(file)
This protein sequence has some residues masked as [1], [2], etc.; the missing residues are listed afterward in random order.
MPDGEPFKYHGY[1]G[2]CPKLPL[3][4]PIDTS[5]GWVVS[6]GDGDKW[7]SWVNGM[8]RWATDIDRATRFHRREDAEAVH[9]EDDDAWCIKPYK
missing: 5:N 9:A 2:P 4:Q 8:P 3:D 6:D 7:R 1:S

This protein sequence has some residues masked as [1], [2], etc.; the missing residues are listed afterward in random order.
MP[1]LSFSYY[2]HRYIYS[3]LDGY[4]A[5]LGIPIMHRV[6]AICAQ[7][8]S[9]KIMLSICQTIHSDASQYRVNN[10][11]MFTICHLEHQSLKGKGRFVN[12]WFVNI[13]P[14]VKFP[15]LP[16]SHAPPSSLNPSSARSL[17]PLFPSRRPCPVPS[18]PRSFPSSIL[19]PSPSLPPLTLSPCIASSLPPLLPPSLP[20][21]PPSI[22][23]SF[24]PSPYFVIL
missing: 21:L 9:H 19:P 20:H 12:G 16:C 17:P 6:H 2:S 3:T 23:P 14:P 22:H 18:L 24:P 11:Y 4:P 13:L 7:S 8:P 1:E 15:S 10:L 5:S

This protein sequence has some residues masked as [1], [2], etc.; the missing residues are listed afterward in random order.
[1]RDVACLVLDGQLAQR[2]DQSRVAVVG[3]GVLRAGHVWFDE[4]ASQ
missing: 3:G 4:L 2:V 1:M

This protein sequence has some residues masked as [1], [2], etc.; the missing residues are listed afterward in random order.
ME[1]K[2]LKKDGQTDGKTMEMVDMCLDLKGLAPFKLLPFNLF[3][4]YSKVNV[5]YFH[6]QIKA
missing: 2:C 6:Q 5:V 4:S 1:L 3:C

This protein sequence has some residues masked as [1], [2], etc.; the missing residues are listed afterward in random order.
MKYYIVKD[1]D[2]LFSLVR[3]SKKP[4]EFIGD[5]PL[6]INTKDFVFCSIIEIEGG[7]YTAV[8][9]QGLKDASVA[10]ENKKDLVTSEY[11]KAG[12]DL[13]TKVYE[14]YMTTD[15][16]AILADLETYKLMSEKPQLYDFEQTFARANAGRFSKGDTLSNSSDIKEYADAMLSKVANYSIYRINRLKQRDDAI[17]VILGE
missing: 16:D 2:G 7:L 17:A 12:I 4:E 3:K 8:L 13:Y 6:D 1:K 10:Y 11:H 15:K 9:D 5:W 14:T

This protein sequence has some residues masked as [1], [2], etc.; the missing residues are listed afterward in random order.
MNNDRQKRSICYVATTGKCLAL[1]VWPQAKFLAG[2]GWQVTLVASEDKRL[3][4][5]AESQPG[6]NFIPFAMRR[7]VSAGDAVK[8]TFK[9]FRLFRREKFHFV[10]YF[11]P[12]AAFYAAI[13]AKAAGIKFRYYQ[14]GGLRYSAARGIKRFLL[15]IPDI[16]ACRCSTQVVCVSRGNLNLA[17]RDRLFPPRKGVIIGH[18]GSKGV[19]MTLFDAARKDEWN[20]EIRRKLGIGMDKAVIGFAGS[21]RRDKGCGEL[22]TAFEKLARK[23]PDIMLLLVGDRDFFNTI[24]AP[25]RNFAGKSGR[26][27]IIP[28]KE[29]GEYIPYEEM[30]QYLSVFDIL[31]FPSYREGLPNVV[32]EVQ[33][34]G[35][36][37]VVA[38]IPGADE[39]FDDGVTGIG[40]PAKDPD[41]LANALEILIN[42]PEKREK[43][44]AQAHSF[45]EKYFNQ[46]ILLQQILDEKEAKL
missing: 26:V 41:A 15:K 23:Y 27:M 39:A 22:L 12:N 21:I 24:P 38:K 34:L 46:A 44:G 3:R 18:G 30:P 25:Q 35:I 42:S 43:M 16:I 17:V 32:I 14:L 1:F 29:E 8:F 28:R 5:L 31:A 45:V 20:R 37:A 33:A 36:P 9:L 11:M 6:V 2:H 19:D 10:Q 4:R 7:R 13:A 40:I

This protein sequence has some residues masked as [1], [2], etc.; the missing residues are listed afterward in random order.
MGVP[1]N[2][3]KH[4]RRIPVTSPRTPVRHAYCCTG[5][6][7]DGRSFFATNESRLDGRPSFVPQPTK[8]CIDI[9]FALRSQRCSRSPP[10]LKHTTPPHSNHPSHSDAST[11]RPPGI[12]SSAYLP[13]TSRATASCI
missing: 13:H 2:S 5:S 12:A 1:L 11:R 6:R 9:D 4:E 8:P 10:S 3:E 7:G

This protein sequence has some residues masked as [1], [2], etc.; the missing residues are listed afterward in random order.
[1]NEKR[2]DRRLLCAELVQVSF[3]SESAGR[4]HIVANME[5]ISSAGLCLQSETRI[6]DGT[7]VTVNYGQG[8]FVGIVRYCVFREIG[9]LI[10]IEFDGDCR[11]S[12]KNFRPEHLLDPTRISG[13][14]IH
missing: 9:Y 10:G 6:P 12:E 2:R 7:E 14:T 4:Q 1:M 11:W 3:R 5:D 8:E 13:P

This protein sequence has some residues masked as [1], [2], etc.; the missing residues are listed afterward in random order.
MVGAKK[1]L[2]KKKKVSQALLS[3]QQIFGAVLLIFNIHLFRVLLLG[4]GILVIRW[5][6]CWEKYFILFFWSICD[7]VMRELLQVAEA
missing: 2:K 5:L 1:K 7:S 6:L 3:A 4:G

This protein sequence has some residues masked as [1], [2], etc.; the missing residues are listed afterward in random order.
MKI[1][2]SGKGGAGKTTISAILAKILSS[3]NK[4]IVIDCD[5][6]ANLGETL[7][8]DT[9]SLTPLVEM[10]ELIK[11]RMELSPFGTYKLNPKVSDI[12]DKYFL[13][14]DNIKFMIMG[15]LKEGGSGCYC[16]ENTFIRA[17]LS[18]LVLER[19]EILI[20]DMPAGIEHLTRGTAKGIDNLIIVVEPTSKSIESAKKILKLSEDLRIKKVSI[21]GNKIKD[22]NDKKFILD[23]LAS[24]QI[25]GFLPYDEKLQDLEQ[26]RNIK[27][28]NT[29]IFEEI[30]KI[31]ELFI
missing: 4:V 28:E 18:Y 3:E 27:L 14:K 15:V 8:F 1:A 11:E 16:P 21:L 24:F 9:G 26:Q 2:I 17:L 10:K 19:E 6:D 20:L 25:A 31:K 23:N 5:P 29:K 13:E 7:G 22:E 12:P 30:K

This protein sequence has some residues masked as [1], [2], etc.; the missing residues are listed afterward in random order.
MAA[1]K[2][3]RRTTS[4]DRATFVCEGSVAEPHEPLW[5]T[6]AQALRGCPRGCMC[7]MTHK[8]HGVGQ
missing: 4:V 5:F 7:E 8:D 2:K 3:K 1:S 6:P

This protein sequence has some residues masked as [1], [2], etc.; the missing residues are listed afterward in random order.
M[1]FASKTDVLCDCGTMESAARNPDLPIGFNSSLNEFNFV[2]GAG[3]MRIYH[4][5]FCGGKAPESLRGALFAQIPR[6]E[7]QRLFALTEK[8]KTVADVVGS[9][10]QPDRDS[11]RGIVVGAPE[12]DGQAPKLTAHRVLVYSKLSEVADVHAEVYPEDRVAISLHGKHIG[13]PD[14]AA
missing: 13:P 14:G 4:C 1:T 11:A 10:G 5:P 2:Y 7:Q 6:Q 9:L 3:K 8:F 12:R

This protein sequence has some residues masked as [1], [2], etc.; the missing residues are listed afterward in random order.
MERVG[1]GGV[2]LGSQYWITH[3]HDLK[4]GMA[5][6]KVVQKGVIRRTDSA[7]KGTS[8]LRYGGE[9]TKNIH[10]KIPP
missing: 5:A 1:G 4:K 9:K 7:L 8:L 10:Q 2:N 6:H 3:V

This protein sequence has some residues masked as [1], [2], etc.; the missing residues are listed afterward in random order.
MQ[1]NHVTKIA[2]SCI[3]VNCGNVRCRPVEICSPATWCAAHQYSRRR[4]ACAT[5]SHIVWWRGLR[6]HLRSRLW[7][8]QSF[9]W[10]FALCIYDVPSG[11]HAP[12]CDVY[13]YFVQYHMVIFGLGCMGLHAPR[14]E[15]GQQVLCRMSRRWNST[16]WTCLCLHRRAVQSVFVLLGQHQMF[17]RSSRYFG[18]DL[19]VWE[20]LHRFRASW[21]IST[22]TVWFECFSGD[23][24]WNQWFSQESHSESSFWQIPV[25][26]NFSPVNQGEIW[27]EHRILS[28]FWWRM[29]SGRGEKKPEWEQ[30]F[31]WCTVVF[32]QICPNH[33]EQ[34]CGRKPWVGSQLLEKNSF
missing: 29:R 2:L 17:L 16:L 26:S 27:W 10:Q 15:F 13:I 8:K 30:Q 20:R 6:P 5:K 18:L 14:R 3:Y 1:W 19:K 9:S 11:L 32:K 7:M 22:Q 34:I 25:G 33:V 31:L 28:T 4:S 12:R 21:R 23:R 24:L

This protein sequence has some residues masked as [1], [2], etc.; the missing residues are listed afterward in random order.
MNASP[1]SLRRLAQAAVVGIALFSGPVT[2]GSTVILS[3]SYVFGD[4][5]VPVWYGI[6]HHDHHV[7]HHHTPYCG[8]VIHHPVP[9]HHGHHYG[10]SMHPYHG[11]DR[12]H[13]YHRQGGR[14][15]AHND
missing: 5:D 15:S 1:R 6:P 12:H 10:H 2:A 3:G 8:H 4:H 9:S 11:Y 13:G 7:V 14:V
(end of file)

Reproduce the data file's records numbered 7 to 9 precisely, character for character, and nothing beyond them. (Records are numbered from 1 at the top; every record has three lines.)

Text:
This protein sequence has some residues masked as [1], [2], etc.; the missing residues are listed afterward in random order.
MGVP[1]N[2][3]KH[4]RRIPVTSPRTPVRHAYCCTG[5][6][7]DGRSFFATNESRLDGRPSFVPQPTK[8]CIDI[9]FALRSQRCSRSPP[10]LKHTTPPHSNHPSHSDAST[11]RPPGI[12]SSAYLP[13]TSRATASCI
missing: 13:H 2:S 5:S 12:A 1:L 11:R 6:R 9:D 4:E 8:P 10:S 3:E 7:G

This protein sequence has some residues masked as [1], [2], etc.; the missing residues are listed afterward in random order.
[1]NEKR[2]DRRLLCAELVQVSF[3]SESAGR[4]HIVANME[5]ISSAGLCLQSETRI[6]DGT[7]VTVNYGQG[8]FVGIVRYCVFREIG[9]LI[10]IEFDGDCR[11]S[12]KNFRPEHLLDPTRISG[13][14]IH
missing: 9:Y 10:G 6:P 12:E 2:R 7:E 14:T 4:Q 1:M 11:W 3:R 5:D 8:E 13:P

This protein sequence has some residues masked as [1], [2], etc.; the missing residues are listed afterward in random order.
MVGAKK[1]L[2]KKKKVSQALLS[3]QQIFGAVLLIFNIHLFRVLLLG[4]GILVIRW[5][6]CWEKYFILFFWSICD[7]VMRELLQVAEA
missing: 2:K 5:L 1:K 7:S 6:L 3:A 4:G